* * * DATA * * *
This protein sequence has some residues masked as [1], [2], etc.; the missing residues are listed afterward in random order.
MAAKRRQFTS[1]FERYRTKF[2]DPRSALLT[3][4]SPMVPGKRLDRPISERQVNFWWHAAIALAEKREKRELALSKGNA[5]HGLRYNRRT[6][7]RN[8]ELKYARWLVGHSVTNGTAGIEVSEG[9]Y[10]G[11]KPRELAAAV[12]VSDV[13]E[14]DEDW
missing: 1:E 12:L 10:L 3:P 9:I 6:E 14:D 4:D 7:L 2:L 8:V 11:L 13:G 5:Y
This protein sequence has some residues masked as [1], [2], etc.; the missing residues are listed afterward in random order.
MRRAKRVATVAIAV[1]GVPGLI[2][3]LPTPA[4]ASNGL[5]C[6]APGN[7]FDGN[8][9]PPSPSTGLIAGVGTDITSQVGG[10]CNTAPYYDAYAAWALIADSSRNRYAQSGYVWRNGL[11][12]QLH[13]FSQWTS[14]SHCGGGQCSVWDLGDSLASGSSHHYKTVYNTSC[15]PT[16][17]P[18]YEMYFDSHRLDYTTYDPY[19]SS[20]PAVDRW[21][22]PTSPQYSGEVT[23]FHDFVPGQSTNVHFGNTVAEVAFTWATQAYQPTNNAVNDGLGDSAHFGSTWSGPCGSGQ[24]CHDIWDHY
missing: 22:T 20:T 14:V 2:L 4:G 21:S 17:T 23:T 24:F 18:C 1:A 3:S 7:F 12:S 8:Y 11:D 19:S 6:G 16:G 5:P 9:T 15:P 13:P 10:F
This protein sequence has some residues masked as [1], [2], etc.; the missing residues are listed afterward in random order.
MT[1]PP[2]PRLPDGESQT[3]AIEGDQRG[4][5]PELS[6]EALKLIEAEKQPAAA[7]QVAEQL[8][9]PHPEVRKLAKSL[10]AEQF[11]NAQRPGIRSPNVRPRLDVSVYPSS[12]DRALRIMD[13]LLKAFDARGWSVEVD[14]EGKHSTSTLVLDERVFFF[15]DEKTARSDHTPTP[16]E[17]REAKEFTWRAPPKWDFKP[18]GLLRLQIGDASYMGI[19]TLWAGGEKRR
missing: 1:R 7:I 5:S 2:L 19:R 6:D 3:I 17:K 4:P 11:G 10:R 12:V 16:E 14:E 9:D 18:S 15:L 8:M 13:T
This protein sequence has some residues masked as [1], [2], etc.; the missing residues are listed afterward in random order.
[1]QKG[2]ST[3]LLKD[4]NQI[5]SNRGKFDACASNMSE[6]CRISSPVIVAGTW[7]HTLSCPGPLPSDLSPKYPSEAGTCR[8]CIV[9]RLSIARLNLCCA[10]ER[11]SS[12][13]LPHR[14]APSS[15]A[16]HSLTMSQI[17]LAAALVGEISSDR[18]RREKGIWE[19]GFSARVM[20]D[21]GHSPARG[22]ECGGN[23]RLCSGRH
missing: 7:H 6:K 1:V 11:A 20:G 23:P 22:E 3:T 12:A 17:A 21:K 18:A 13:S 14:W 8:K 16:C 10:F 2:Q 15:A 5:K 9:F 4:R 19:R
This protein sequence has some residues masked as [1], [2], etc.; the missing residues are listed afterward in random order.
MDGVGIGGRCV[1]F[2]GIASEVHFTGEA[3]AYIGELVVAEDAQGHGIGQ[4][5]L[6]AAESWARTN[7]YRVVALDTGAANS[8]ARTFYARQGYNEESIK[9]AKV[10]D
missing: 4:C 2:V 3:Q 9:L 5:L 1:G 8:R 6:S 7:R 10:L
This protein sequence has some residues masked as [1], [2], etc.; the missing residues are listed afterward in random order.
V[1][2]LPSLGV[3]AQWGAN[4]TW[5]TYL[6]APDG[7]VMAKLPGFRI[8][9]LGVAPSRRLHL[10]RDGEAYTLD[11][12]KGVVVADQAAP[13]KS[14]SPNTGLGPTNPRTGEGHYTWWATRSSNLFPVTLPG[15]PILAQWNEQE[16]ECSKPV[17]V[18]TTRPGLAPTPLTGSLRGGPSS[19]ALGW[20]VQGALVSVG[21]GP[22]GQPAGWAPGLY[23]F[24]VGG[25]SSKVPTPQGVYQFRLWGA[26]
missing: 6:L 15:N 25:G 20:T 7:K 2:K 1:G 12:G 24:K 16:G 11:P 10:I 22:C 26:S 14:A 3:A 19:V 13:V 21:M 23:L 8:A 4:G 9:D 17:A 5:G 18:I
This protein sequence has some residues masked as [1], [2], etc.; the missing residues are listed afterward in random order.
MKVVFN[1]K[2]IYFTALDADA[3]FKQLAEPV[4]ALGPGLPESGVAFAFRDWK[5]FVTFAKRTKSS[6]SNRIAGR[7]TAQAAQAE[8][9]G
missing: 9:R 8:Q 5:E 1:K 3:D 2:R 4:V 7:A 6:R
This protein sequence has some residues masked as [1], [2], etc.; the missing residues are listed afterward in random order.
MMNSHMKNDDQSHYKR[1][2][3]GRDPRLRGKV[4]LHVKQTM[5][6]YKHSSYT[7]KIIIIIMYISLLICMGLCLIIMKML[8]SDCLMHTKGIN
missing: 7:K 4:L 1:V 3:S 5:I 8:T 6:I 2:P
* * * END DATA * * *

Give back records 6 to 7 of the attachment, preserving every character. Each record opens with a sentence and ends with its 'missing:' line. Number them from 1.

This protein sequence has some residues masked as [1], [2], etc.; the missing residues are listed afterward in random order.
V[1][2]LPSLGV[3]AQWGAN[4]TW[5]TYL[6]APDG[7]VMAKLPGFRI[8][9]LGVAPSRRLHL[10]RDGEAYTLD[11][12]KGVVVADQAAP[13]KS[14]SPNTGLGPTNPRTGEGHYTWWATRSSNLFPVTLPG[15]PILAQWNEQE[16]ECSKPV[17]V[18]TTRPGLAPTPLTGSLRGGPSS[19]ALGW[20]VQGALVSVG[21]GP[22]GQPAGWAPGLY[23]F[24]VGG[25]SSKVPTPQGVYQFRLWGA[26]
missing: 6:L 15:N 25:G 20:T 7:K 2:K 1:G 12:G 24:K 16:G 11:P 10:I 22:C 26:S 14:A 3:A 19:V 13:V 21:M 23:L 8:A 4:G 9:D 17:A 5:G 18:I
This protein sequence has some residues masked as [1], [2], etc.; the missing residues are listed afterward in random order.
MKVVFN[1]K[2]IYFTALDADA[3]FKQLAEPV[4]ALGPGLPESGVAFAFRDWK[5]FVTFAKRTKSS[6]SNRIAGR[7]TAQAAQAE[8][9]G
missing: 9:R 8:Q 5:E 1:K 3:D 2:R 4:V 7:A 6:R